Had the driver had a car crash on January 6, his insurance would not have covered him because he had no valid road tax. Would the state have been liable for the damages because it had not accepted payment for the renewal of the road tax before the crash? Or perhaps it does not matter if you have not paid your road tax on January 1 because our caring deputies traditionally extend the payment deadline to mid-February.


SPEAKING of state services I have a word of advice for the central telephone centre that the government now operates to help its citizens.

The minimalist music played when you are on hold could qualify as torture. It consists of the same piano note being hit repeatedly, something that could be just about tolerated for 10 to 20 seconds but is likely to turn you into a nervous wreck after minutes on hold.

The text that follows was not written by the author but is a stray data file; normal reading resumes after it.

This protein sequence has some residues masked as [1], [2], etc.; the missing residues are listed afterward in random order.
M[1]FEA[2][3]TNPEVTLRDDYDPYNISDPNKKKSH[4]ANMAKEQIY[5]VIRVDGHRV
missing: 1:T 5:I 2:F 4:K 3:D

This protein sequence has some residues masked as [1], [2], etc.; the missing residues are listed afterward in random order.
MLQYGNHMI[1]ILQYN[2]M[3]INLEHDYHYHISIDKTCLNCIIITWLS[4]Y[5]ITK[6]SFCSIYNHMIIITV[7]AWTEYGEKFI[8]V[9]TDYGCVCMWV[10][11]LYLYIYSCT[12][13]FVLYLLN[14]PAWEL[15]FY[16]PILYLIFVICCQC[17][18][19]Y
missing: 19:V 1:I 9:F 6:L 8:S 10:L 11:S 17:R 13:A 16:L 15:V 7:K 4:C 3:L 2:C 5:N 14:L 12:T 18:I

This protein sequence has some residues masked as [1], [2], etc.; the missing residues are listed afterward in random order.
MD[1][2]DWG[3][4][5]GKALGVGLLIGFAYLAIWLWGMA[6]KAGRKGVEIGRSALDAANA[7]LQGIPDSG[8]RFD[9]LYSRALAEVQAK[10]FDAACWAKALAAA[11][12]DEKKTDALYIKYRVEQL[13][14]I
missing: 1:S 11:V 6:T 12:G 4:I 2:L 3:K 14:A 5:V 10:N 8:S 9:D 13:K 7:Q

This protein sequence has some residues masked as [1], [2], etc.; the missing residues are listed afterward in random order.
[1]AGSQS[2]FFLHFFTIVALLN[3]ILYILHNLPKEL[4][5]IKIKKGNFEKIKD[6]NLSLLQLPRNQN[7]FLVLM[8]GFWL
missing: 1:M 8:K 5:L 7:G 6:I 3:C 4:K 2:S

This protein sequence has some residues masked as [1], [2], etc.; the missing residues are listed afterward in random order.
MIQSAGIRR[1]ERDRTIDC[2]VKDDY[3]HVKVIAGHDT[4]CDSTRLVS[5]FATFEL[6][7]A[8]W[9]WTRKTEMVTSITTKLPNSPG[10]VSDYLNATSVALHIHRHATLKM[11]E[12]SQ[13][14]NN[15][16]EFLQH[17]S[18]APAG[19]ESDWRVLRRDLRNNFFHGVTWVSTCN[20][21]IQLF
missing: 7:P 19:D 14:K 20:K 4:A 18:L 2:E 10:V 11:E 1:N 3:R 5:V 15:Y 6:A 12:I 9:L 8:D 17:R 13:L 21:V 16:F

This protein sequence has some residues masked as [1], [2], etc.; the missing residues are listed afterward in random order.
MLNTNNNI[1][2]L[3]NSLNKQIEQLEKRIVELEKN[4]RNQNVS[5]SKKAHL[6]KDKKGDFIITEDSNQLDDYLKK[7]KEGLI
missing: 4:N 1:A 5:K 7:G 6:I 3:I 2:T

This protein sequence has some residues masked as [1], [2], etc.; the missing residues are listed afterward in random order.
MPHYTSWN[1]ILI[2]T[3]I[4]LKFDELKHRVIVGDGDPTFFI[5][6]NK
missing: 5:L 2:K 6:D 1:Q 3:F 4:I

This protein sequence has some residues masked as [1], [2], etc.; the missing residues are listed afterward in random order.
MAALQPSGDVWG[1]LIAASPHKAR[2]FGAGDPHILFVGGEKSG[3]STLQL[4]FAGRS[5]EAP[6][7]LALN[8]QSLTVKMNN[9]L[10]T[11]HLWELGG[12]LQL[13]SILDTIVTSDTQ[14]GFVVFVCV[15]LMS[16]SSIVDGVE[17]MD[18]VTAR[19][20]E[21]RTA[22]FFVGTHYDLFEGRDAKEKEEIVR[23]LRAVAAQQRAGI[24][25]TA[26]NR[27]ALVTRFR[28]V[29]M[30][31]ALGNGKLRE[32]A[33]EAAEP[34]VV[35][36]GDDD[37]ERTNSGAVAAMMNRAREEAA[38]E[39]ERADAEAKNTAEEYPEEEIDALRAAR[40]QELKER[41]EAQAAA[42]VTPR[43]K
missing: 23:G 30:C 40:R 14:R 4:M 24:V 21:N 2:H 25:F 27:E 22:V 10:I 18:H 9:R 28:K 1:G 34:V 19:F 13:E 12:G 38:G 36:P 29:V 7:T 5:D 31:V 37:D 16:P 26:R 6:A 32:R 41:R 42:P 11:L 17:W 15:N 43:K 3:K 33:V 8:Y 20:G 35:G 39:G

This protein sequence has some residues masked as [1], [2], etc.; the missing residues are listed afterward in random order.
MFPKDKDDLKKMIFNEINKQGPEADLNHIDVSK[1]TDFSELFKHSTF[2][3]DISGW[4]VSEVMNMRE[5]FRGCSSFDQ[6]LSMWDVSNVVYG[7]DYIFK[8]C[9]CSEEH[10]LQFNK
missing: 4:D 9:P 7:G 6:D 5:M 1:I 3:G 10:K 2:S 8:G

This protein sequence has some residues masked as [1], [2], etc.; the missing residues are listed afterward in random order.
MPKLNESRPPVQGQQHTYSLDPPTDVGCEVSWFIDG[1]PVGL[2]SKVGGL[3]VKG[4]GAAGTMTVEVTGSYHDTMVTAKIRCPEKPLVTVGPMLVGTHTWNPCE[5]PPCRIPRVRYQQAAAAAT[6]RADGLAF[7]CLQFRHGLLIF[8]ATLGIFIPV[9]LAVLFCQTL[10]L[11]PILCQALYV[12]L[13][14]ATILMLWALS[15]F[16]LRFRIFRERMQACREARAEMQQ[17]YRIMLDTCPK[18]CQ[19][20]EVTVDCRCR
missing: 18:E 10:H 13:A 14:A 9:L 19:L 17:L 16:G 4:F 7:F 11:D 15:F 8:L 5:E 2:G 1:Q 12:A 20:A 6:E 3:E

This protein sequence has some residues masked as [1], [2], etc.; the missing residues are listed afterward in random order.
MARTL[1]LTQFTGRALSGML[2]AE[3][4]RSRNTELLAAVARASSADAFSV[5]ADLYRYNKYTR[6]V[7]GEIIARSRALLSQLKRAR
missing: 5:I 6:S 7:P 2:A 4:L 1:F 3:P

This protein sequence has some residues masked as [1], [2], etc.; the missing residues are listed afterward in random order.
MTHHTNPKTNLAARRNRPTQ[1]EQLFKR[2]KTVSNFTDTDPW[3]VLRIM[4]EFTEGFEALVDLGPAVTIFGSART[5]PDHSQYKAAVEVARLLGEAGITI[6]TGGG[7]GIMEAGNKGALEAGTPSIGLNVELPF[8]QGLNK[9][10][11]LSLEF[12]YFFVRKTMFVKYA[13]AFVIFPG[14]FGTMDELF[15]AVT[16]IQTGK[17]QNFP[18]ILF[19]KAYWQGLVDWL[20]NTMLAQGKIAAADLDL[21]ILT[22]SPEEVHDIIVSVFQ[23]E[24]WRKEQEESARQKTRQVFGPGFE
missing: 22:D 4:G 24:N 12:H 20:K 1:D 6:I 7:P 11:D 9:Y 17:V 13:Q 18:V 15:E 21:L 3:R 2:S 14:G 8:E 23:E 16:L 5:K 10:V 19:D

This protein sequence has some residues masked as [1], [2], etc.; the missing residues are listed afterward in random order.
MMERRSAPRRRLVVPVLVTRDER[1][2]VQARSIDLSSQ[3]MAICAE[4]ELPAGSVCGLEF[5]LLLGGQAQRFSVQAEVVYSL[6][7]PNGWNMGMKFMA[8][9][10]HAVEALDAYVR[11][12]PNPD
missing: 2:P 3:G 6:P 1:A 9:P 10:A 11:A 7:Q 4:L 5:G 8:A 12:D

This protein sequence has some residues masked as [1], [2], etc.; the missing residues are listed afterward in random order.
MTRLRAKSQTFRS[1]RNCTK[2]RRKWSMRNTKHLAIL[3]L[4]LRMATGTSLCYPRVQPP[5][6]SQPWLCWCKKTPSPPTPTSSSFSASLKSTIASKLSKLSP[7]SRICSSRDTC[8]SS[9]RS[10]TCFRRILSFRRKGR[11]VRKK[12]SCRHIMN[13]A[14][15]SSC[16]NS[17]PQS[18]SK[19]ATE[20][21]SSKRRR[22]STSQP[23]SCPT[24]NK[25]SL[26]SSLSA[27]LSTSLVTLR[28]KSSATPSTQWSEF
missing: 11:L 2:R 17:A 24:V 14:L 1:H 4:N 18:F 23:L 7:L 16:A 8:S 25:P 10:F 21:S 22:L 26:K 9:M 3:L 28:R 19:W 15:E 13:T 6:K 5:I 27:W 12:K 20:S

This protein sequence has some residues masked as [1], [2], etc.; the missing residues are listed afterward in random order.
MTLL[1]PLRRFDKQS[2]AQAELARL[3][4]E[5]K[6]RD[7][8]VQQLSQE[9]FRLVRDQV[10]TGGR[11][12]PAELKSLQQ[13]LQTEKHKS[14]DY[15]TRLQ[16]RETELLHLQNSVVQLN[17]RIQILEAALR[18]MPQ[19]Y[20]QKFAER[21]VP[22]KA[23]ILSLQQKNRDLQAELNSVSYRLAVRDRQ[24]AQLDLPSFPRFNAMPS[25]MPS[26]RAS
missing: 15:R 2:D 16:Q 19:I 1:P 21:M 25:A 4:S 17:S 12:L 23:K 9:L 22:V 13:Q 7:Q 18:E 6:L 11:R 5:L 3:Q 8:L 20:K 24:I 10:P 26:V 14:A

In any case, it is not much a call centre in the strict sense of the word. After I made my enquiry about a letter I had received from the labour office, I was told by the very polite person on the line that he did not have access to the necessary information to help me and I would have to visit the labour office in person to get an answer.



On 22 December 2013, the Cyprus Mail disputed a piece by Stockwatch, which had reported that the Bank of Cyprus is in need of fresh capital. We alleged falsely that the said article had been withdrawn following a commercial intervention by the Bank. Cyprus Mail apologises to Stockwatch and states that neither were there commercial interventions, nor was the article withdrawn.